Sunday, November 18, 2012

Call me old school, but I believe that homework is an essential part of the learning process. Homework is a tool to help students understand the concepts being taught. I teach two major works classes at the high school level, and my job in these classes is to assist students in developing the necessary tools to help them succeed at the next level. They need to understand the concepts of the coursework and how to develop proper study habits so they are able to succeed.

I had the discussion with my students about homework in my classroom. I stated to them that I do not give a lot of assigned homework. I talked to them about reviewing the material taught in class each day for 30 minutes at home each evening. By doing this, they can refresh themselves on the concepts and if they have questions they can ask me the next day in class. When I do hand out homework in class, I make sure that it has relevance to the topics we are covering.

After reading the first two chapters, I do have a better understanding of how economic status plays a big role in the classroom. What I don't understand is how our students can come home to a difficult situation and want that lifestyle for themselves. I would hope that these students can understand that with some hard work they can succeed in the classroom and go on to become successful individuals. They do not have to live a lifestyle in which they grew up in.

During our class session, we talked about the five beliefs from chapter one and had some great conversations. The most talked about topic was the balance between social life/emotional development and homework. Everyone agreed that there needs to be a balance between the both of them, and I also agree. I do have to learn somewhat towards the homework side of things because it is my belief that school should be their main priority. If they want to be successful members of a community, they need to be educated so they make decisions that will benefit them.

Another great topic we discussed was how homework teaches responsibility. There were mixed emotions about this topic. Many people agreed that homework does teach responsibility in the fact that students need to complete it, but it's not just homework that teaches our youth responsibility. I believe that our youth will learn responsibility at a deeper level by doing chores, working at a job, and getting involved in their community then by doing homework.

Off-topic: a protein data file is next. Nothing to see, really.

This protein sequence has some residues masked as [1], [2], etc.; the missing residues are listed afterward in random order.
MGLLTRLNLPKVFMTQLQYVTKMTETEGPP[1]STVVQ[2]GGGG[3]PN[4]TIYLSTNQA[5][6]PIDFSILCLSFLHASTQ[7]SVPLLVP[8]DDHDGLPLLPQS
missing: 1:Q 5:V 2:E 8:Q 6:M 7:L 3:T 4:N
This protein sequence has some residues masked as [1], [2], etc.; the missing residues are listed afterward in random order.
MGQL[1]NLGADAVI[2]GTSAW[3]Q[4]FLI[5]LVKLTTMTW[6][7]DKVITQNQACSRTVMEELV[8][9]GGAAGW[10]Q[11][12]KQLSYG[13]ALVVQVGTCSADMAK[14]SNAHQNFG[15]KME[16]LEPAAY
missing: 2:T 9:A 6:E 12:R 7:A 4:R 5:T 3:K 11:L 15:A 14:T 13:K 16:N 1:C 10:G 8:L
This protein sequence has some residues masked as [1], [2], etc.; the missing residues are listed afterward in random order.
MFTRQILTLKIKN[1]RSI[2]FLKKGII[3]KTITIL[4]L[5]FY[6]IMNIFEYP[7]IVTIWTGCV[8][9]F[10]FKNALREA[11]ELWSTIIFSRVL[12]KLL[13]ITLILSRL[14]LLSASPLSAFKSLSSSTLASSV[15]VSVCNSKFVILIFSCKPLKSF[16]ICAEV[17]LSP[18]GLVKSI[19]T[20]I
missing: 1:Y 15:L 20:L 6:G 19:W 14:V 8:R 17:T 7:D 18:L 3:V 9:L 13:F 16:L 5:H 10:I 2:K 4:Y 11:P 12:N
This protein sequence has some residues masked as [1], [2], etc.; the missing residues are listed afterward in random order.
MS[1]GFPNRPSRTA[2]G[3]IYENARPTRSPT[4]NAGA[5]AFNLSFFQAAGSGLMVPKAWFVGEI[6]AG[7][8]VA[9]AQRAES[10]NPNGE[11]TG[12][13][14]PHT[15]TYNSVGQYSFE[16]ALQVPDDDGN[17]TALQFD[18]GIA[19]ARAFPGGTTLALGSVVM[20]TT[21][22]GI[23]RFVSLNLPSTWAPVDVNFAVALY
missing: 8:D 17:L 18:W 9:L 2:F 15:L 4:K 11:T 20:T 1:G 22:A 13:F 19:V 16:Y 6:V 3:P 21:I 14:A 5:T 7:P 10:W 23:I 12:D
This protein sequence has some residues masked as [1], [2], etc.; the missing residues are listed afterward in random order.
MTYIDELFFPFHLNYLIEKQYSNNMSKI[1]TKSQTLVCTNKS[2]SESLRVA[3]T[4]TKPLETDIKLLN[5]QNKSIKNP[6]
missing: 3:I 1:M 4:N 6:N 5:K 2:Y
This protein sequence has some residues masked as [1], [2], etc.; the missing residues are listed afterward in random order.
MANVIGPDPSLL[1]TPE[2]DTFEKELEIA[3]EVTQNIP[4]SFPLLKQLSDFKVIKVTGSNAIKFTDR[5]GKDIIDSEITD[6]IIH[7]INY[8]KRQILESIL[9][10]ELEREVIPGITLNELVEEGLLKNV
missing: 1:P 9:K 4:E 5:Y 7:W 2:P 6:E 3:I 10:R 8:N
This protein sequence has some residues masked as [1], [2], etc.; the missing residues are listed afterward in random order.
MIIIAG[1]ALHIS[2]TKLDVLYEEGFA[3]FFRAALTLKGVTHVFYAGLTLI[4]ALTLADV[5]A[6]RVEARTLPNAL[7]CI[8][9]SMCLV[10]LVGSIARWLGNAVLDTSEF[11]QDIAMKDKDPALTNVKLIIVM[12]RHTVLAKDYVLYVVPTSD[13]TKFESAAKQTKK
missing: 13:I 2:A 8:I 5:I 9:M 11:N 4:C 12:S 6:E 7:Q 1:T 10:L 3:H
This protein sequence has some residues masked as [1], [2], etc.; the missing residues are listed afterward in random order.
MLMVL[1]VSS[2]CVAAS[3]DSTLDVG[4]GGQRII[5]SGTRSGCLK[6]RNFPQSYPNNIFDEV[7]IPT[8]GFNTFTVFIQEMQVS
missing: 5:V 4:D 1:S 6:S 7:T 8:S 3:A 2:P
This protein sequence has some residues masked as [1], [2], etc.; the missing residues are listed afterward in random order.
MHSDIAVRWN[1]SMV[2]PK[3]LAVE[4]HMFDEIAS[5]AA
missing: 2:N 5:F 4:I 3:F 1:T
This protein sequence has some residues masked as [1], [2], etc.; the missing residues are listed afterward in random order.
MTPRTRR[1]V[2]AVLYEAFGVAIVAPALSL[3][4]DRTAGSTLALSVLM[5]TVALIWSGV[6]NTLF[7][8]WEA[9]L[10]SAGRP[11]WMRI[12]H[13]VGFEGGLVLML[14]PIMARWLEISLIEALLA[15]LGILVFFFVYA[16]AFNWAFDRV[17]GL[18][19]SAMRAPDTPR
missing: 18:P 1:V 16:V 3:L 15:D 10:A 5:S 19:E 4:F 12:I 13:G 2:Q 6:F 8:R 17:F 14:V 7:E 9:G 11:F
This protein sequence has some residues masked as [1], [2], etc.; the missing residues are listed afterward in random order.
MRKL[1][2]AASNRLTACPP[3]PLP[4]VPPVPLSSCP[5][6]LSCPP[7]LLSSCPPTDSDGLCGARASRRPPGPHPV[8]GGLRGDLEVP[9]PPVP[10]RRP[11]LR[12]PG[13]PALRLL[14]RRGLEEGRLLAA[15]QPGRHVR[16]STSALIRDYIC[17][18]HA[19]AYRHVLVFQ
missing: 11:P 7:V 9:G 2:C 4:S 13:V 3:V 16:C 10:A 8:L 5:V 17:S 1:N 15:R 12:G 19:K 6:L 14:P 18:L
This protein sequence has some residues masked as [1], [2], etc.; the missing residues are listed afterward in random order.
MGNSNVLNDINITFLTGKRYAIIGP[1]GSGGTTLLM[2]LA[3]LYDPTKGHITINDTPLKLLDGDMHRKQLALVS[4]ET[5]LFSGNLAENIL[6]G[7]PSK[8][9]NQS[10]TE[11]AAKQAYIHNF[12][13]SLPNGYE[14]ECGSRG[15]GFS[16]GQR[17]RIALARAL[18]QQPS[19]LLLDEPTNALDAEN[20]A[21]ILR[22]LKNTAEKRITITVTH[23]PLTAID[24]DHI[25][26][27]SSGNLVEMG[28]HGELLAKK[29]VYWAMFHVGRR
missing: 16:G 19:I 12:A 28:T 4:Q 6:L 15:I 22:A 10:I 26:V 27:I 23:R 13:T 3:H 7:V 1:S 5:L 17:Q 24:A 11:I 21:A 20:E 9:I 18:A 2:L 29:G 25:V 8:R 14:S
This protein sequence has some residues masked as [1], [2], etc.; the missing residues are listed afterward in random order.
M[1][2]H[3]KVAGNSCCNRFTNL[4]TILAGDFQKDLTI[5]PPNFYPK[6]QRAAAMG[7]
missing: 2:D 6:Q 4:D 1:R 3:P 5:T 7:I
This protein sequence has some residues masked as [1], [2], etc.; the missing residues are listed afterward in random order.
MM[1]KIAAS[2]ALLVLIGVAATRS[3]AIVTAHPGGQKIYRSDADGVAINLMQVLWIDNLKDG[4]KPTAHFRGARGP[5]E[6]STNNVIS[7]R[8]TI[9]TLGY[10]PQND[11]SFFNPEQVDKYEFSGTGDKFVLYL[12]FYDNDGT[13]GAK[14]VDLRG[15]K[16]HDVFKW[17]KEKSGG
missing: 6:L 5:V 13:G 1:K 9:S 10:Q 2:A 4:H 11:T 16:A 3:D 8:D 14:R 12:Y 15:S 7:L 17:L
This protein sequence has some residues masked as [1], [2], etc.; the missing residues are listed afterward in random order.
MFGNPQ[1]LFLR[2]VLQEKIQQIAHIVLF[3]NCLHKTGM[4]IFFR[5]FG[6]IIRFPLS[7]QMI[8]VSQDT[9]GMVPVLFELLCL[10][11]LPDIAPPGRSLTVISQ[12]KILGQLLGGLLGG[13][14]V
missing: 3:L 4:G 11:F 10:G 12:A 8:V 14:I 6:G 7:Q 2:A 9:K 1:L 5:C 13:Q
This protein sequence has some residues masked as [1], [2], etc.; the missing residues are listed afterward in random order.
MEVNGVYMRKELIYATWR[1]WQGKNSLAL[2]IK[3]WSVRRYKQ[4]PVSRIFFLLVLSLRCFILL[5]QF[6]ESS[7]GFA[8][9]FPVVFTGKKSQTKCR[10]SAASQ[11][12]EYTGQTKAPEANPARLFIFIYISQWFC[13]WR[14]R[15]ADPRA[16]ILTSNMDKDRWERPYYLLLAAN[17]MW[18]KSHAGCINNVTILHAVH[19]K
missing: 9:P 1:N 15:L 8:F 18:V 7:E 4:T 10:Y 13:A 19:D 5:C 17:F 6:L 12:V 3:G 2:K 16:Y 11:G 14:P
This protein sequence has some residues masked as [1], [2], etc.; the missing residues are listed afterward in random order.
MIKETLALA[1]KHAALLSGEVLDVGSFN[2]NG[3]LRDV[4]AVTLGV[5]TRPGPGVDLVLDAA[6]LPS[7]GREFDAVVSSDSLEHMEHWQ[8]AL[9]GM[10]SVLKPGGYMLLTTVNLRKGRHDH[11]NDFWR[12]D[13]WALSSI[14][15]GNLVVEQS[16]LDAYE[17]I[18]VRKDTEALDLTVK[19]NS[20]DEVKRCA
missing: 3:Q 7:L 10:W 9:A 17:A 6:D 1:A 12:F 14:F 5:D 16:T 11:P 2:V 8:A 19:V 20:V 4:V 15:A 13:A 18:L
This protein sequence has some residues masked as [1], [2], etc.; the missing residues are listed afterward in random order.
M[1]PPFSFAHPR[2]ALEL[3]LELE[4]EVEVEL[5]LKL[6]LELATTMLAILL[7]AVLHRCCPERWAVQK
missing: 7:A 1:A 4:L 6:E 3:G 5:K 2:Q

1. I asked two students (both active in a farm at home) that were sitting in my classroom if they felt that homework taught them responsibility. They both replied that they didn’t feel it did. Most of the time homework gets in the way of their work on the farm or their job. I then replied with "what about the students who don’t have jobs, where do they learn responsibility?"....they had no comment. Homework is an arguement/issue/debate that will continue on for a long time. Great blog Mitch

  2. "What I don't understand is how our students can come home to a difficult situation and want that lifestyle for themselves."

    It is very difficult for them to see that they can have a better life. It is generational poverty, it is something where low expectations are ingrained in them. Very few children break the cycle, because it is all they know. Education is not at the center of their life. Most of their parents had bad experiences in school, by either dropping out or barely making it through. We learn from our environment. If dad is at home not working, then typically that is perceived as okay with the next generation.

    If your interested in a good book on understanding poverty check out Ruby Payne's work:

  3. I love that you brought this topic up in your classroom. I also had a discussion about it with my 13 year old brother. He, of course, thought it would be a great idea to no longer have homework! I'm guessing your older students had a bit more insight as to the benefits than he did.

    I agree with Mr. McNeff on the poverty issue. I once heard a student say that he didn't need to do well in school to get a good job because he was just going to live with Mom anyways. That's what she did and that's probably what Grandma did. He doesn't know any differently. It's a tough idea for us to grasp.

  4. I have to agree somewhat with your “Old school philosophy”, Mitch. When you teach major works classes I believe you have to assume that your students are on the road to higher education. Can we get them prepared and be successful without giving homework? We all know that colleges give major homework, so we need to prepare them for that. College schedules do allow more time to get homework completed.
    I also feel that there are certain skills that need to be practiced outside the class room for the student to obtain and sustain a skill. It is hard to have a practice fit all of the different situations in our class rooms. One mold does not all of our classes. Again I believe the key is the balance and awareness of student’s situations in life.